# Unreliable Magic - Is it worth it?

In my world, magic is unavoidably unreliable, for example:

You have a puncture. You cast a spell to mend it and with equal probability either it is mended or another tire is punctured.

You are trying to save an injured person. You cast a spell. Either they are saved or you kill them.

Question

It seems to me that such a magic is completely worthless. Can anyone prove me wrong by suggesting a case where both the intended result of a spell and its opposite would both be advantageous?

Note

There is no way to make magic more reliable. It is just a fact.

EDIT

I have been asked to clarify the extent of the unreliability. It does not happen with mathematical precision but there has to be some proportionality. For example if I try to light a fire I won't accidentally freeze the entire continent.

Examples of how things might go wrong:

I try to heat up my dinner. I end up with a frozen meal.

I try to repair a broken vase. Something else of a similar size falls off a shelf and breaks.

Explanation

The supreme being has tasked sprites with keeping magic balanced. There must be an equal amount of desired results as undesired. The sprites however have limited intelligence and a short attention span. Therefore to make their job easy they apply this 'balance' to each spell as it happens. They do their best either to comply or to do what they perceive to be the opposite. They are not mathematicians, they just do their best to maintain balance. Sprites flit around in the spirit dimension so you are very unlikely to get the same one for two spells in a row.

Magic is fairly small scale. It relates to everyday life. You can't use it to make the Sun disappear or even make a person disappear. The spell has to be 'plausible' and within the capabilities of a sprite.

EDIT 2

Some are trying to get me to redefine 'unreliable' as 'predictably wrong'. However those are quite distinct concepts. Sprites have autonomy and can use a certain amount of discretion to suit the circumstances. Sprite A might think "opposite" of "cast fireball at enemy" is "cast ice ball at enemy" but Sprite B might think the opposite is "cast fireball at spellcaster."

Most sprites would treat a simple coin-toss as resulting in heads or tails. In probabilistic terms your spell won't make a difference. However life in general isn't that simple so they have to use discretion in the limited time they have. Sometimes they will make a snap decision that is roughly opposite in their estimation.

As a guide, imagine that you are a sprite. You have no vested interest in or sympathy about the result - what do you choose in a given situation to be the desired outcome or the opposite? Pick the most obvious and move on.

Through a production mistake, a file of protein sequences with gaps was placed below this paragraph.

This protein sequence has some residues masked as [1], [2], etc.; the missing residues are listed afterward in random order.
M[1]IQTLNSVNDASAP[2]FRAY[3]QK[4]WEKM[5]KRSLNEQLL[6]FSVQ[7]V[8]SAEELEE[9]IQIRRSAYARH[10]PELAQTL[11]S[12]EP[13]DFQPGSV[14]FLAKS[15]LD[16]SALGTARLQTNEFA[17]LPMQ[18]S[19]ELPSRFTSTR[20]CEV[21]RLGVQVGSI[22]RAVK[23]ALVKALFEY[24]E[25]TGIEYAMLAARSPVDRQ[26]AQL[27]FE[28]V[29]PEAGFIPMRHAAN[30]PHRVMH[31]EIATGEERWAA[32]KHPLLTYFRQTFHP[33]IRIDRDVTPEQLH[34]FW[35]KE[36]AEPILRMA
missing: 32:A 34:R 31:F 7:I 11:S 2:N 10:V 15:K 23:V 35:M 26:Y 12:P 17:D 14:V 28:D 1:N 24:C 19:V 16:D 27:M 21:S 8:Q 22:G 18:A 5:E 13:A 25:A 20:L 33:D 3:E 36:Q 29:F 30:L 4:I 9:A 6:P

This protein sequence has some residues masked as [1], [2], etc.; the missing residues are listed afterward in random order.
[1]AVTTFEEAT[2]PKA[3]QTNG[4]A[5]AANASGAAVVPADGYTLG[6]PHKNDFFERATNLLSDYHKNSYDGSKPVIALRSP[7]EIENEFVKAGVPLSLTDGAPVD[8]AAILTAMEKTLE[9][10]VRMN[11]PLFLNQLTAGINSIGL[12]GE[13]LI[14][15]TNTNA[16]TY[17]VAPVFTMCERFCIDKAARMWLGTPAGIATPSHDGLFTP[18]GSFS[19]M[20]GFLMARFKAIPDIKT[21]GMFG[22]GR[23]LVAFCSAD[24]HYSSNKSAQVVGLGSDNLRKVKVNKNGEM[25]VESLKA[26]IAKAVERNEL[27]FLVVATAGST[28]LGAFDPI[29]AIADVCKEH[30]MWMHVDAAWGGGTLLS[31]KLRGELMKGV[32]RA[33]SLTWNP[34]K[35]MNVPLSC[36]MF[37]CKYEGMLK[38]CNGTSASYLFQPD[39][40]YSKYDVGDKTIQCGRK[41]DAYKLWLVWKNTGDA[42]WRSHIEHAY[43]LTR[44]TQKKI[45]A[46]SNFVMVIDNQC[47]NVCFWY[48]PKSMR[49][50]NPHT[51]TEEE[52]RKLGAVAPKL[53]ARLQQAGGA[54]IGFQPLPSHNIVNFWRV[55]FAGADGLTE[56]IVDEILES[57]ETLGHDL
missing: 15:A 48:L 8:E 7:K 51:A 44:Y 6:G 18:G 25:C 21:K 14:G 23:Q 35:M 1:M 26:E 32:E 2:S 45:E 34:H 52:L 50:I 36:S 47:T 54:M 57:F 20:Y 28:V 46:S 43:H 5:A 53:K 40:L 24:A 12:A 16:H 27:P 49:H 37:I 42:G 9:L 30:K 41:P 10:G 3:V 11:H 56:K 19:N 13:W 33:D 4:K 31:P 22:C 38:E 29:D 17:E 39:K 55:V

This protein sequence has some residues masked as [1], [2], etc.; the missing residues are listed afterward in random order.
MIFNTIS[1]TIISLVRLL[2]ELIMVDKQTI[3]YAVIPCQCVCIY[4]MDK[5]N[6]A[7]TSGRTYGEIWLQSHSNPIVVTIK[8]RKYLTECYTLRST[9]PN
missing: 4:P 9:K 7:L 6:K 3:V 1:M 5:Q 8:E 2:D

• Comments are not for extended discussion; this conversation has been moved to chat.
– L.Dutch
Commented Mar 30, 2019 at 6:39
• If only I could remember the Pratchett quote about using magic being similar to trying to build a house of cards with cards that are razor-sharp, I'd post it here. Perhaps @Valorum has access to it? Commented Mar 30, 2019 at 11:02
• Now I'm wondering if this supreme being purposefully created flawed sprites, or maybe this being isn't quite so supreme... Commented Feb 20, 2020 at 8:24

## Sure, it's worth it in many cases.

For instance, if your car is stranded in the middle of the wilderness due to a tire puncture, using magic to try and mend it would be reasonable. In this situation, the car having two punctured tires isn't any worse than with only one. You'll still have to make your way to civilisation on foot either way. On the other hand, in the best case scenario (50% chance, so it's not even unlikely), it'll be repaired, and you can complete your journey within the comfort of your automobile.

Many similar examples can be thought of in the case of an injured person. Let's say one of your battle compatriots has been injured and you're about the be surrounded by the enemy who you know will show you no mercy. Well, then it makes perfect sense for you to attempt to cure him. Either he will recover and perhaps help your group stand a better chance against your foes, or he will die by magic instead of by the hacking and piercing of steel.

There are all sorts of times where a partly broken object or person is no more useful than a very broken object or person. It's times like these that magic comes in handy.

• Beat me to it by a minute or so ;) Commented Mar 27, 2019 at 21:23
• And me as well. Ah, well. Great minds think alike? (nervous grin)
– MacA
Commented Mar 27, 2019 at 21:25
• It's also the case that it hardly matters, think of all the millions of individuals and companies who have invested significant resources in IT 'time saving' devices and etc and then spent all the time they might have saved learning how to use it or fixing problems with it, when a type writer and filing system would have cost less...yet they persevered into bankruptcy.. Society benefits from those early adopters, but not necessarily the early adopters themselves. There's always plenty of people willing to try the shortcut or 'great leap forward'...or lottery ticket Commented Mar 27, 2019 at 22:34
• And if you have two punctures you can cast it again. You either have fixed car or 4 punctured tires. This time probability favors you. Commented Mar 28, 2019 at 0:15
• Not even counting combat related magic... if my fireball has a 50% chance to do something random, there's a decent chance it'll still be harmful. Commented Mar 29, 2019 at 12:28